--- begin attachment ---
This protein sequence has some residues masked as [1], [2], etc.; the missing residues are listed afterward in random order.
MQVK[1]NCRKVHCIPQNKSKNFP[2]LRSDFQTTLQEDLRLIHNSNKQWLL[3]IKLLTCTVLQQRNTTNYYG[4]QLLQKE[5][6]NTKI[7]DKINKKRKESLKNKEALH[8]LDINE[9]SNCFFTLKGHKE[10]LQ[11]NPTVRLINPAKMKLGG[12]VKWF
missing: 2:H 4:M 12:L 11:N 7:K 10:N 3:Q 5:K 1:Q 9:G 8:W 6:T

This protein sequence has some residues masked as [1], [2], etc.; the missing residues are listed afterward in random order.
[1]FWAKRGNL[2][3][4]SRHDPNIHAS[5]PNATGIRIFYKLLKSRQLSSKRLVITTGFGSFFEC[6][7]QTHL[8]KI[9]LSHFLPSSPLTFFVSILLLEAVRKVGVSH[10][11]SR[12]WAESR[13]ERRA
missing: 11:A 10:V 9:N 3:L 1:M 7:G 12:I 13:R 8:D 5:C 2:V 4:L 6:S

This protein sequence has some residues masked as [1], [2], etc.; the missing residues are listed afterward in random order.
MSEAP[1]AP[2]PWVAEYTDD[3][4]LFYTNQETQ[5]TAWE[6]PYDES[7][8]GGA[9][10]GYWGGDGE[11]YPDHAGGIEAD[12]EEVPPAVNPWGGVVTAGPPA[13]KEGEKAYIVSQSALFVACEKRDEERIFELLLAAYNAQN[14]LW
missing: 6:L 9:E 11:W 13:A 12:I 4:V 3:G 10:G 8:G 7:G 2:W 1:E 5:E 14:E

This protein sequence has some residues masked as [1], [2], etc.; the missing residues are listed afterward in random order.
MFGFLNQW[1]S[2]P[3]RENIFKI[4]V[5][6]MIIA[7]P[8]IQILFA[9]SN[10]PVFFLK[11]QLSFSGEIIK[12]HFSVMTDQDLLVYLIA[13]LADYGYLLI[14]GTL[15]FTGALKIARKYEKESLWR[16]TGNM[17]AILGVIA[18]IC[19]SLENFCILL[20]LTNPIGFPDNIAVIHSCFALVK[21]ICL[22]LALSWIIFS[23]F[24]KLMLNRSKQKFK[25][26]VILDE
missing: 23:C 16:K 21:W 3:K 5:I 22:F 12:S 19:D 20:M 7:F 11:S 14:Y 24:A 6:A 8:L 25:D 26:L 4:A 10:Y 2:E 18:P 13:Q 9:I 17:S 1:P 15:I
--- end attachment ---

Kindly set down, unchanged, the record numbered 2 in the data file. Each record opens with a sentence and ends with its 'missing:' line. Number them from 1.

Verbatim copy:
This protein sequence has some residues masked as [1], [2], etc.; the missing residues are listed afterward in random order.
[1]FWAKRGNL[2][3][4]SRHDPNIHAS[5]PNATGIRIFYKLLKSRQLSSKRLVITTGFGSFFEC[6][7]QTHL[8]KI[9]LSHFLPSSPLTFFVSILLLEAVRKVGVSH[10][11]SR[12]WAESR[13]ERRA
missing: 11:A 10:V 9:N 3:L 1:M 7:G 12:I 13:R 8:D 5:C 2:V 4:L 6:S